Caster Semenya celebrates after clocking a South Africa record time to win the 800m at the Paris IAAF Diamond League meeting. Photo: AP Photo/Francois Mori

LAUSANNE - The Court of Arbitration for Sport (CAS) would not comment on the pending legal wrangle between middle-distance athlete Caster Semenya and the International Association of Athletics Federations (IAAF).

In our attempt to get some clarity regarding the process, the CAS has denied Independent Media’s request for an interview and a visit to its headquarters in Lausanne, Switzerland.

“We are unable to give interviews related to the Caster Semenya/IAAF matter since the procedure is ongoing,” a CAS spokesperson said. “I realise this is disappointing but our first priority is to protect the integrity of our arbitration procedures.”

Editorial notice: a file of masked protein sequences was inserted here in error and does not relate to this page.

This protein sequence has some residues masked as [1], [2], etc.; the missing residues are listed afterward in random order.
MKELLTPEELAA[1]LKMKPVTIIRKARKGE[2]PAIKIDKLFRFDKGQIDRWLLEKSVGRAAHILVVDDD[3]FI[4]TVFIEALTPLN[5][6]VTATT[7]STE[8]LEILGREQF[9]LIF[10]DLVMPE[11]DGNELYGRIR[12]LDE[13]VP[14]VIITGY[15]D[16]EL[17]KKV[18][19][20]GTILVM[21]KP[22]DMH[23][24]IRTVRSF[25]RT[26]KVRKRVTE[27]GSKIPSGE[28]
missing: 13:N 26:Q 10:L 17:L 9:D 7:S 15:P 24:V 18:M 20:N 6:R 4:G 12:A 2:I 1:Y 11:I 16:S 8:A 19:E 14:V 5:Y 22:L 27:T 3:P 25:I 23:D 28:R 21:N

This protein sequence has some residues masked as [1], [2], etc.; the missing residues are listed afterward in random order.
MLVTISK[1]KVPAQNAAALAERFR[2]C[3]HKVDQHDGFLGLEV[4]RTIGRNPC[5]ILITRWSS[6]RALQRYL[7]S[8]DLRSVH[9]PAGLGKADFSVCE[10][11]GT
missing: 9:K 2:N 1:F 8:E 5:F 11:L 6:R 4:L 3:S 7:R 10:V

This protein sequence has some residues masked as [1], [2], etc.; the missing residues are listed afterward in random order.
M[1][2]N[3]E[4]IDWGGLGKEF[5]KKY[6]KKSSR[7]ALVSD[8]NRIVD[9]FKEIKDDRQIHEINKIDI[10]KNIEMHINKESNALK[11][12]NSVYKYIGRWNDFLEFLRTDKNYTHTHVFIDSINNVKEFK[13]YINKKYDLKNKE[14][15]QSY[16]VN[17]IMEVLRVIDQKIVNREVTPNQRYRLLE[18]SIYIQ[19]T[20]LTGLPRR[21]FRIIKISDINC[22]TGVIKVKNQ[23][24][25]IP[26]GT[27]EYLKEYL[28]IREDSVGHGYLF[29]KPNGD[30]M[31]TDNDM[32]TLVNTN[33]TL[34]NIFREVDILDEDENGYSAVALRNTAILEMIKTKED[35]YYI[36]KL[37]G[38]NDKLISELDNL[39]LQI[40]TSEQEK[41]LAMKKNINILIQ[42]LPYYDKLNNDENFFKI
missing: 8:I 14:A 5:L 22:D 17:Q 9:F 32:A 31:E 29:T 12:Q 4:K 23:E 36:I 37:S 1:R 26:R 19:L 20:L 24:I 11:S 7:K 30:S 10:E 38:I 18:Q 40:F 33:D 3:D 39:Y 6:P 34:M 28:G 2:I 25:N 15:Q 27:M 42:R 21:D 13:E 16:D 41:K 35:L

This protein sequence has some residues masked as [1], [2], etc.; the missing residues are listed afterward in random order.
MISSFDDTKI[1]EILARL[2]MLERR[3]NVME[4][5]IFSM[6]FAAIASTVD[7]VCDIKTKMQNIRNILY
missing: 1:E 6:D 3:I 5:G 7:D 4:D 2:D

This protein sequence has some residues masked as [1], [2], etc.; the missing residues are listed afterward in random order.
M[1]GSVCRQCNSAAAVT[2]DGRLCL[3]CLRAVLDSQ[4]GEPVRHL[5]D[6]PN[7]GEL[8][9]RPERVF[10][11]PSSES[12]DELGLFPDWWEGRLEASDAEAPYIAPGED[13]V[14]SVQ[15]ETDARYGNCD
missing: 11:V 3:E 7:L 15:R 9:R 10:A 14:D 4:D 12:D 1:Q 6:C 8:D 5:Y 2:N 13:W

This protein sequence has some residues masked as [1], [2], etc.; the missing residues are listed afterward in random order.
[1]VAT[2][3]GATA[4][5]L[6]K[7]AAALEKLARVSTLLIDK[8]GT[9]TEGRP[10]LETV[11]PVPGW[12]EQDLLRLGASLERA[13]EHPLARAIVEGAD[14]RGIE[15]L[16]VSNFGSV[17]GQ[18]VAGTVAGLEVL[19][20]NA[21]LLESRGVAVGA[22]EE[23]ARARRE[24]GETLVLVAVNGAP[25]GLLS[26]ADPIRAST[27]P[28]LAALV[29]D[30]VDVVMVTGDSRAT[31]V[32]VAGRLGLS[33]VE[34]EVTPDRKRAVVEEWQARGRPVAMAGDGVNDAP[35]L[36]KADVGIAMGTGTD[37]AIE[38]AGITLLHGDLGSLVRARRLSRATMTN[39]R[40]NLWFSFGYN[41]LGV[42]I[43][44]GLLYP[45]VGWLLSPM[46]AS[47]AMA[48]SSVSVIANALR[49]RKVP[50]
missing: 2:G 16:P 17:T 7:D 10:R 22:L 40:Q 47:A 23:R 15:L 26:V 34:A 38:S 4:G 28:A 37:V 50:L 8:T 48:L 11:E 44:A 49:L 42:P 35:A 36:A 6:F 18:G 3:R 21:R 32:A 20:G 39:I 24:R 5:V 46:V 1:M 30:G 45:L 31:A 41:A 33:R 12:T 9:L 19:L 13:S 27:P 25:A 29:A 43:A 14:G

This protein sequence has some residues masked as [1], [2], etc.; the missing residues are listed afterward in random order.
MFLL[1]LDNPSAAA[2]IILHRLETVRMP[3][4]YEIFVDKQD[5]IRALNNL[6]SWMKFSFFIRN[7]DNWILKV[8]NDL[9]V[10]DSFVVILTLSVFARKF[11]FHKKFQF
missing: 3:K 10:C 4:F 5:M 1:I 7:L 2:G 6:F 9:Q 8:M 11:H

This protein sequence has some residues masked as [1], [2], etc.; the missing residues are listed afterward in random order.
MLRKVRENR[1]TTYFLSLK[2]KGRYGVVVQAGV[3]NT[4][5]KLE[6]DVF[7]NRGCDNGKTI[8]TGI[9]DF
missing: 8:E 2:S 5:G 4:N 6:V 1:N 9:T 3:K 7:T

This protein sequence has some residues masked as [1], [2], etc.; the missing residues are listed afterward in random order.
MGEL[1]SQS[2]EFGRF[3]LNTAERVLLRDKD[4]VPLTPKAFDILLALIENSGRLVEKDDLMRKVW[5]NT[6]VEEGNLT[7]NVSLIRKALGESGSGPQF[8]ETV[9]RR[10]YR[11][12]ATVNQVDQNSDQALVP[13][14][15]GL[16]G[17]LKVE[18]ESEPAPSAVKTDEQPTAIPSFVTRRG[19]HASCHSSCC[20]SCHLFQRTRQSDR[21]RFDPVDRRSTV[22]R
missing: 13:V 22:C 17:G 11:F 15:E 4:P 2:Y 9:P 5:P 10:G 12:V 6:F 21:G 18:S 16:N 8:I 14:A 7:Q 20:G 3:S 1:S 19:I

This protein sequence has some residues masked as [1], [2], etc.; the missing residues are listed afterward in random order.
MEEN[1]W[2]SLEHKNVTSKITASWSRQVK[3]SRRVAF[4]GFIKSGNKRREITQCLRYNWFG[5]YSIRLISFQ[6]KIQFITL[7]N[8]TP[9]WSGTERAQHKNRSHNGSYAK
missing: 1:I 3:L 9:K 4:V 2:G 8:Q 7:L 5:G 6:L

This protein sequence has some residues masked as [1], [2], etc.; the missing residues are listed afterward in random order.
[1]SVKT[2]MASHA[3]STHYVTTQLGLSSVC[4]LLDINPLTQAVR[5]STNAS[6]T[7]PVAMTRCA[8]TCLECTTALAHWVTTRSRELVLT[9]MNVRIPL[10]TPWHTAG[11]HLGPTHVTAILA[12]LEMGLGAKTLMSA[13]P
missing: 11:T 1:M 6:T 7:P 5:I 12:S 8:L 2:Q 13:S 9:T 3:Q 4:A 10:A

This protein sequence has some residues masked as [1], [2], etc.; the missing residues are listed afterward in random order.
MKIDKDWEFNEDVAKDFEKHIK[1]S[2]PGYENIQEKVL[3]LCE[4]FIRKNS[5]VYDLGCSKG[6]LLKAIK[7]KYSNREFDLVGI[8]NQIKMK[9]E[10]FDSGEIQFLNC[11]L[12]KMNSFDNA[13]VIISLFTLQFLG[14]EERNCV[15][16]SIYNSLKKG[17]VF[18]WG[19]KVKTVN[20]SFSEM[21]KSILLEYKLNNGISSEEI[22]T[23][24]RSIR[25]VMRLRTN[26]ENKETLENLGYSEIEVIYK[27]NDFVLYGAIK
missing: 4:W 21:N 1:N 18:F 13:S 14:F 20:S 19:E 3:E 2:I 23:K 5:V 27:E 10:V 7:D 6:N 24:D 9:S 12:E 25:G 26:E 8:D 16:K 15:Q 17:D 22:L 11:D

The CAS said it was unable to accept visitors to the chateau as hearings were being held at the headquarters every day this week and were of a confidential nature. Semenya’s legal team last month filed a legal challenge to the IAAF’s contentious female classification rules.

The IAAF introduced a new policy in April attempting to regulate women who naturally produce testosterone levels above 5 nanomoles per litre of blood. For now, the regulations are limited to athletes competing in events from 400m to the mile. The global athletics governing body’s amended regulations would go into effect in November and would require female athletes to maintain testosterone levels to below 5 nanomoles per litre for a continuous period of at least six months.

Semenya is set to compete in the 1500m at the IAAF Diamond League meeting in Lausanne on Thursday night, just a stone’s throw away from the CAS. She has quietly gone about her business with the exception of a few quotes her lawyers included in the statement announcing the challenge to the rules. She clocked the fourth fastest 800m time in history in Paris over the weekend when she raced to victory in 1:54.25.

The Star

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